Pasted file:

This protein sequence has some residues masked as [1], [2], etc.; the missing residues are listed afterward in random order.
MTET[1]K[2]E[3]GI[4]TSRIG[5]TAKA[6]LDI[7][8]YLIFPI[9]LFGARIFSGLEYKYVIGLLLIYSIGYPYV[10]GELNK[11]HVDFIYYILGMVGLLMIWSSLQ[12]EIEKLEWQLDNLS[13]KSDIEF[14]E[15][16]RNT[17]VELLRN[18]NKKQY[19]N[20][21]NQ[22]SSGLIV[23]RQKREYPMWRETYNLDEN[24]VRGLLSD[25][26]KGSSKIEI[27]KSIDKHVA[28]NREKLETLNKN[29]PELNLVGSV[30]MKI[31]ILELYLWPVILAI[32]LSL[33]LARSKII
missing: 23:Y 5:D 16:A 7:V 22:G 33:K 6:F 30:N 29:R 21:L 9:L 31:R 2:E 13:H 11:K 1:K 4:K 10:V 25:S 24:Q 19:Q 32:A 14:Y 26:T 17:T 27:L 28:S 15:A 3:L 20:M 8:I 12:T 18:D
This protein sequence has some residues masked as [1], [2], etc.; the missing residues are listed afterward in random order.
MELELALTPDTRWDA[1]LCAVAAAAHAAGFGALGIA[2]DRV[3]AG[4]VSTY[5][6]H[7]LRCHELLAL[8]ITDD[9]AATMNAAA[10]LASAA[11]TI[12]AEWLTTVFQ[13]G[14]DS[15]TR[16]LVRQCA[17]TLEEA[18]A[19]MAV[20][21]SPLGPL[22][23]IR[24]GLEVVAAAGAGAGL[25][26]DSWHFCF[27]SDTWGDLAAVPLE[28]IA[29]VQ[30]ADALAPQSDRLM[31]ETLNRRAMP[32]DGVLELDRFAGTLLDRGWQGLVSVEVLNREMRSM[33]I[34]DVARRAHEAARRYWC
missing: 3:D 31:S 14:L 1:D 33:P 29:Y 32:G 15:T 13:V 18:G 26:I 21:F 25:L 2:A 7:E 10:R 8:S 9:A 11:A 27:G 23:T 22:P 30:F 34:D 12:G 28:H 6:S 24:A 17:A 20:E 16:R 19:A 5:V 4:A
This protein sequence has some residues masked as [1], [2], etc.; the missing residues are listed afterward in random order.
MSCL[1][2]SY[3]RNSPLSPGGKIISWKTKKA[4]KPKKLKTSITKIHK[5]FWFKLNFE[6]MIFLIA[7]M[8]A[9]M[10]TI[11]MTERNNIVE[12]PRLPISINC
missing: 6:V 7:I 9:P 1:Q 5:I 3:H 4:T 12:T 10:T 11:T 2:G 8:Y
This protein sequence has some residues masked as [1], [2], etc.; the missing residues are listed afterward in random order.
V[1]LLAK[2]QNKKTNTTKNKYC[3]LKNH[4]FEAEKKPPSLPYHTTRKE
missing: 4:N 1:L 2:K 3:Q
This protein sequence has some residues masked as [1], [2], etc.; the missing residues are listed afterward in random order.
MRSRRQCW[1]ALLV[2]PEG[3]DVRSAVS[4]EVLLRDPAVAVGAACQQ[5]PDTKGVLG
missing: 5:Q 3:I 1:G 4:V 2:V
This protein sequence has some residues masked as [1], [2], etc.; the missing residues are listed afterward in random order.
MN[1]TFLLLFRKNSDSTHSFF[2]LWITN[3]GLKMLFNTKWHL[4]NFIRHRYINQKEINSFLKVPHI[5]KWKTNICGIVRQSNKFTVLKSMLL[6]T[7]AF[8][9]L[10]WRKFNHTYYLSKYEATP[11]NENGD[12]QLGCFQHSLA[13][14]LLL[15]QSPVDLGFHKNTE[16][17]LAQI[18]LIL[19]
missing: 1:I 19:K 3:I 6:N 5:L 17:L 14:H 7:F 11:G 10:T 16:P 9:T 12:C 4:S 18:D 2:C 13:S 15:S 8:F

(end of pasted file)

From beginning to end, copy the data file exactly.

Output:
This protein sequence has some residues masked as [1], [2], etc.; the missing residues are listed afterward in random order.
MTET[1]K[2]E[3]GI[4]TSRIG[5]TAKA[6]LDI[7][8]YLIFPI[9]LFGARIFSGLEYKYVIGLLLIYSIGYPYV[10]GELNK[11]HVDFIYYILGMVGLLMIWSSLQ[12]EIEKLEWQLDNLS[13]KSDIEF[14]E[15][16]RNT[17]VELLRN[18]NKKQY[19]N[20][21]NQ[22]SSGLIV[23]RQKREYPMWRETYNLDEN[24]VRGLLSD[25][26]KGSSKIEI[27]KSIDKHVA[28]NREKLETLNKN[29]PELNLVGSV[30]MKI[31]ILELYLWPVILAI[32]LSL[33]LARSKII
missing: 23:Y 5:D 16:A 7:V 22:G 33:K 6:F 30:N 29:R 21:L 9:L 31:R 2:E 13:H 11:K 1:K 4:K 10:V 25:S 24:Q 19:Q 32:A 14:Y 26:T 17:T 27:L 28:S 15:A 3:L 20:M 8:I 12:T 18:D
This protein sequence has some residues masked as [1], [2], etc.; the missing residues are listed afterward in random order.
MELELALTPDTRWDA[1]LCAVAAAAHAAGFGALGIA[2]DRV[3]AG[4]VSTY[5][6]H[7]LRCHELLAL[8]ITDD[9]AATMNAAA[10]LASAA[11]TI[12]AEWLTTVFQ[13]G[14]DS[15]TR[16]LVRQCA[17]TLEEA[18]A[19]MAV[20][21]SPLGPL[22][23]IR[24]GLEVVAAAGAGAGL[25][26]DSWHFCF[27]SDTWGDLAAVPLE[28]IA[29]VQ[30]ADALAPQSDRLM[31]ETLNRRAMP[32]DGVLELDRFAGTLLDRGWQGLVSVEVLNREMRSM[33]I[34]DVARRAHEAARRYWC
missing: 3:D 31:S 14:L 1:D 33:P 29:Y 32:G 15:T 13:V 18:G 26:I 21:F 25:L 2:A 7:E 10:R 8:S 9:A 11:A 27:G 23:T 22:P 30:F 34:D 12:G 28:H 6:S 24:A 17:A 20:E 16:R 19:A 5:V 4:A
This protein sequence has some residues masked as [1], [2], etc.; the missing residues are listed afterward in random order.
MSCL[1][2]SY[3]RNSPLSPGGKIISWKTKKA[4]KPKKLKTSITKIHK[5]FWFKLNFE[6]MIFLIA[7]M[8]A[9]M[10]TI[11]MTERNNIVE[12]PRLPISINC
missing: 6:V 7:I 9:P 1:Q 5:I 3:H 4:T 12:T 10:T 11:T 2:G 8:Y
This protein sequence has some residues masked as [1], [2], etc.; the missing residues are listed afterward in random order.
V[1]LLAK[2]QNKKTNTTKNKYC[3]LKNH[4]FEAEKKPPSLPYHTTRKE
missing: 4:N 1:L 2:K 3:Q
This protein sequence has some residues masked as [1], [2], etc.; the missing residues are listed afterward in random order.
MRSRRQCW[1]ALLV[2]PEG[3]DVRSAVS[4]EVLLRDPAVAVGAACQQ[5]PDTKGVLG
missing: 5:Q 3:I 1:G 4:V 2:V
This protein sequence has some residues masked as [1], [2], etc.; the missing residues are listed afterward in random order.
MN[1]TFLLLFRKNSDSTHSFF[2]LWITN[3]GLKMLFNTKWHL[4]NFIRHRYINQKEINSFLKVPHI[5]KWKTNICGIVRQSNKFTVLKSMLL[6]T[7]AF[8][9]L[10]WRKFNHTYYLSKYEATP[11]NENGD[12]QLGCFQHSLA[13][14]LLL[15]QSPVDLGFHKNTE[16][17]LAQI[18]LIL[19]
missing: 1:I 19:K 3:I 6:N 5:L 17:L 14:H 7:F 11:G 10:T 16:P 9:T 12:C 4:S 18:D 2:C 13:S 15:S 8:F